A couple of weeks ago, I pulled out the emergency kit we have stored under the stairs in our house. I do that once a year. I replace the stored water, check expiration dates on the food & batteries stored there. I made a list of recommended items that we have not yet included in our kit (like new facemasks & work gloves) to talk with my wife about.
Because we in the Pacific Northwest are due (or past due) for “the big one” (an earthquake the size or bigger than the Fukushima earthquake in Japan last April), we have done various things throughout the years both to prepare our home to minimize damage (although eliminating it is probably impossible) and to make sure that we could survive for several days if we were cut off from the rest of the city.
I had never thought much about community disaster preparation for the local church until I heard Randy Gariss from Joplin, MO speak at the Pastors & Mentor’s Retreat at the Turner Convention Center last month. Randy is the pastor of College Heights Christian Church in Joplin, MO which was one of the major distribution centers for aid after the Joplin tornado last May 22. (Randy is pictured above to Pres. Obama’s left as the President greets the local Catholic priest. Randy served as the emcee for the memorial service on May 29 at Southern Missouri State University at which the president spoke).
Randy spoke about the role of churches in social work in their communities. But he also gave a very helpful list of steps your church should take to be prepared for a natural disaster in your community. I thought it was good enough that it warranted sharing with you:
Steps Your Church Should Take NOW to Be Prepared for a Community Disaster
1. Do the Dave Ramsey Financial Peace University (or Momentum) series with your church people. It enables people have a cushion or emergency fund to help themselves in a disaster.
2. Work with the Poor. Working with the poor is a great training ground for helping people in a disaster (having systems in place, experience in interviewing people, etc.)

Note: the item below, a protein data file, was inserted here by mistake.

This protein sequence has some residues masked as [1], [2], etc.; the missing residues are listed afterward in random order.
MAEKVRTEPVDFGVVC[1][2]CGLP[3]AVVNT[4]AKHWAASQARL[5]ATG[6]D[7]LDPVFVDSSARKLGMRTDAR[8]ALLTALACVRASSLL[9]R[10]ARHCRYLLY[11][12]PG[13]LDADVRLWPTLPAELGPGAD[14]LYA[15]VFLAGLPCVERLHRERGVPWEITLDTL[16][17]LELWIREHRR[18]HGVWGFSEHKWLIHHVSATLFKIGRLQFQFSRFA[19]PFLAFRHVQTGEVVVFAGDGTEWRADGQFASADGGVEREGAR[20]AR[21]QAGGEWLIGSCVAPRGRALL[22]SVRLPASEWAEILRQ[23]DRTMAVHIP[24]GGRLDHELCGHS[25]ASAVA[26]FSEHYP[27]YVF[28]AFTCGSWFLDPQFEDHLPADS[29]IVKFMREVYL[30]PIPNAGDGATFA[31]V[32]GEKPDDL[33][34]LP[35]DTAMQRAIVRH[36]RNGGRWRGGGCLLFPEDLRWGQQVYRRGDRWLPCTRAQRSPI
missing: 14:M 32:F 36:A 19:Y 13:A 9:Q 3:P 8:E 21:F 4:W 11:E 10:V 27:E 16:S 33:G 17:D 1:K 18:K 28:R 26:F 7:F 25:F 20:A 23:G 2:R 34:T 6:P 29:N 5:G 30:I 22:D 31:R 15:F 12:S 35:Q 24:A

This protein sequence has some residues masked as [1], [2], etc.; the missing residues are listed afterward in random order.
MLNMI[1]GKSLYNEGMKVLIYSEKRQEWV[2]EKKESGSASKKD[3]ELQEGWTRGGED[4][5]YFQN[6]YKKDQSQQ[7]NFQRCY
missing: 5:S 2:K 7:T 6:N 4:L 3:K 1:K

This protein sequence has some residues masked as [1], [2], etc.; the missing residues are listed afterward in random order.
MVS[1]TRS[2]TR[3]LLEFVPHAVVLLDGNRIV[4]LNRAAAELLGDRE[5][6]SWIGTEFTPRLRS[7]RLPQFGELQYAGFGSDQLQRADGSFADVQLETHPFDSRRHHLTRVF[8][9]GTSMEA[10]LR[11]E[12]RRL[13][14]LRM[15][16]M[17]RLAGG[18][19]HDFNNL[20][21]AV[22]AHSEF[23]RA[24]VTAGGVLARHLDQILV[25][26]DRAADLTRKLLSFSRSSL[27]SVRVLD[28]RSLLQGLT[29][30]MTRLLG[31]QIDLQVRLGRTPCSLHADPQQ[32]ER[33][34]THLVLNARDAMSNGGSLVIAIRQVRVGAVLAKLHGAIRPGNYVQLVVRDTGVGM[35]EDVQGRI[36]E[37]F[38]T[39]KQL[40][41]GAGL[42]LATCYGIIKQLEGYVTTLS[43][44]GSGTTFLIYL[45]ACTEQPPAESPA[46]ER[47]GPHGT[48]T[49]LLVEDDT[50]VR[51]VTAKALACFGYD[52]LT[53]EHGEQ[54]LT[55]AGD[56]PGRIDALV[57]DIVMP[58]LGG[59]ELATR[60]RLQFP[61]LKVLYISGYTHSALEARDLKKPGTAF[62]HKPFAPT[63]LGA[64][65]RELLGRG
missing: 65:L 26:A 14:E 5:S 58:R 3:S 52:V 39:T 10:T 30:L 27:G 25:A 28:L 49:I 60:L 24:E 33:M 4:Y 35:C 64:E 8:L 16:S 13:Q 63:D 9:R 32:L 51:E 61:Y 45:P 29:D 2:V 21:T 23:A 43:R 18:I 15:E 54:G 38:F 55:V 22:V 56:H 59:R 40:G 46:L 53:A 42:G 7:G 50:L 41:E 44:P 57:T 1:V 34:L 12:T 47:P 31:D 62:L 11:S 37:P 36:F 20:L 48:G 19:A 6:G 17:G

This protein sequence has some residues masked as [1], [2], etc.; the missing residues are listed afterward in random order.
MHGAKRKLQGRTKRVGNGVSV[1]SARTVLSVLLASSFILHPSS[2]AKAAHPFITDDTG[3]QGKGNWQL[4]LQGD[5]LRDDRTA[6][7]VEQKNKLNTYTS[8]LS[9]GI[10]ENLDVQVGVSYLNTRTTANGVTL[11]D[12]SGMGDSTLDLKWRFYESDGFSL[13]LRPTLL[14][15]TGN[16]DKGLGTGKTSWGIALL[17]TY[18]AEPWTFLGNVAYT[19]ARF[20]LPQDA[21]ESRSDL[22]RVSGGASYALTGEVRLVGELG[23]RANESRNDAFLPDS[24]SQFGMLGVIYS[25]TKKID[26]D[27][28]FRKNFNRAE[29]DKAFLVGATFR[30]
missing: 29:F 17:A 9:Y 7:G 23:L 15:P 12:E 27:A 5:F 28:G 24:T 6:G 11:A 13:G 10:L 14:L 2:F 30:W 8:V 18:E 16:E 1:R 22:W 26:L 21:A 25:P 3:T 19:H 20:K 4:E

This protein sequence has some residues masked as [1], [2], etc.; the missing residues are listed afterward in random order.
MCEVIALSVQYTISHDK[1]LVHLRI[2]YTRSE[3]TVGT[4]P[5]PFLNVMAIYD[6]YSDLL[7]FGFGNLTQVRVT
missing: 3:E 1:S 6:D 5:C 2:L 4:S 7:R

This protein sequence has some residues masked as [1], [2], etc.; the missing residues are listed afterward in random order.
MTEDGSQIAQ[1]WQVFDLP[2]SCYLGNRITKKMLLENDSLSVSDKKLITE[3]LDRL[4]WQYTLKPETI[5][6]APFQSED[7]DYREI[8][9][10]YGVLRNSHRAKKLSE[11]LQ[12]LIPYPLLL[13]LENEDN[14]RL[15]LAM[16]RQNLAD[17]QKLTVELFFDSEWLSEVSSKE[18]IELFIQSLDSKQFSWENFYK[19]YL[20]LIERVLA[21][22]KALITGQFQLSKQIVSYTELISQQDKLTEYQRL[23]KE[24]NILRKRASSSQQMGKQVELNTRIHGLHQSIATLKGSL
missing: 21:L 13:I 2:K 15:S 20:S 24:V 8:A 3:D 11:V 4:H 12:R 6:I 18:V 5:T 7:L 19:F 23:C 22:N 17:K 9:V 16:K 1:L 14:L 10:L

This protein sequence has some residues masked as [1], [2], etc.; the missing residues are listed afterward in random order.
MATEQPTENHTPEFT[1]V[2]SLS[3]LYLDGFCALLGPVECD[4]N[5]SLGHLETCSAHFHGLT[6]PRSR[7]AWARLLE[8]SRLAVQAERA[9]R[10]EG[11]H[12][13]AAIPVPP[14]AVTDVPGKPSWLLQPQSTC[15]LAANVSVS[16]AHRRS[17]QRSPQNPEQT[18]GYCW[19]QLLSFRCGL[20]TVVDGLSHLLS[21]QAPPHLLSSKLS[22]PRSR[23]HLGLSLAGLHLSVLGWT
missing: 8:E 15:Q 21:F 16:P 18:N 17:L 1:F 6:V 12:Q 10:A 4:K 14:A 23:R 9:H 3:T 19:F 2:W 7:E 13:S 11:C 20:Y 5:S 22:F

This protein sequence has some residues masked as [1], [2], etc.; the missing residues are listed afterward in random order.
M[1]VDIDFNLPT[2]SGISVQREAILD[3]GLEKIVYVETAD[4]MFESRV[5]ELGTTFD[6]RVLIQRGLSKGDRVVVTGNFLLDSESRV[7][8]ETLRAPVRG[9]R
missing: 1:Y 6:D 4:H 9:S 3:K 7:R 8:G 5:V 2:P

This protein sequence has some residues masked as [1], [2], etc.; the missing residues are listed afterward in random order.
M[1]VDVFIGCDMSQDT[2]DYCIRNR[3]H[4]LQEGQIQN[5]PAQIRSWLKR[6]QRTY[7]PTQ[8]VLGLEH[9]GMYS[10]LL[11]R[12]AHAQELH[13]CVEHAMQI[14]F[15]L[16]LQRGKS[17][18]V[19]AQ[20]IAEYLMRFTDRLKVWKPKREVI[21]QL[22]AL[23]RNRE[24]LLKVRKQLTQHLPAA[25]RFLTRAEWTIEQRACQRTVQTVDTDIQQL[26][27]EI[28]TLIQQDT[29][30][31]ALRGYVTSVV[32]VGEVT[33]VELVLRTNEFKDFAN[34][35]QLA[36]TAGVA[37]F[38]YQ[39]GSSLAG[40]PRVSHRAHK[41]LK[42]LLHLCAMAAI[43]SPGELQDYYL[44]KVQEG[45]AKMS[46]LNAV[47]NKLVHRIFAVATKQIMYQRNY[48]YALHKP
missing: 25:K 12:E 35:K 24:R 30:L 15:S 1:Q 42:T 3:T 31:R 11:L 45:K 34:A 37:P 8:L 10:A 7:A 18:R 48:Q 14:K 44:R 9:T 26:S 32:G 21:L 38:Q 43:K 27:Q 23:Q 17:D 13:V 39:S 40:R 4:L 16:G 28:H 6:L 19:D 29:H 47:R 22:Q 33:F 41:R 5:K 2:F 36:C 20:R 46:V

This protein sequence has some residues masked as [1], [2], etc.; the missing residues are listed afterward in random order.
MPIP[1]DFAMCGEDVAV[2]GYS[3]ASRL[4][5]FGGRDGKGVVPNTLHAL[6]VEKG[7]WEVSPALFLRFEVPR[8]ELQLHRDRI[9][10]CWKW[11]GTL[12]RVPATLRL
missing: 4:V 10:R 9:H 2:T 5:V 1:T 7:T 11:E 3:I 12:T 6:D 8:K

3. Make friends with the city/county employees. In a disaster, elected government officials become secondary. City/county employees make many decisions based on trust and relationships. College Heights had already asked the city what their biggest problems were and had gone out in teams to help fix things up. The city knew & trusted them.
4. Have at least a modest supply of essential goods. It is not what you think. It’s not water or a lot of food, or clothes. Those things pour in quickly. It is tarps to cover things & plastic containers for people to put their belongings in.
5. Set aside some money. You will get money from others to give away, but you need money for overhead.
6. Roles You’ll Need Filled in a Disaster.
Think through and perhaps talk with a group of people in advance.
a. Someone to lead a team to chase down your church people and find out how /where they are.
b. Someone whose SOLE JOB it is to partner with other agencies
c. Someone to oversee housing
d. Someone to coordinate volunteers
e. Someone to work with or coordinate a distribution center..
f. Someone in charge of food distribution (and prep if you prepare it).
g. A team in charge of receiving and distributing money (actually one person for each arm of that responsibility).
h. A team in charge of communication. The needs & situations changed every 20 minutes in Joplin).
7. Do training for people on how to walk through the system. You HAVE to go through the various processes that the government & aid agencies set up.
8. You’re going to HAVE to help with mental health. When the storm comes through: FIRST you are dealing with storm trauma counseling. After several months, you begin to deal with the SECOND wave: parenting issues, marriage issues, etc.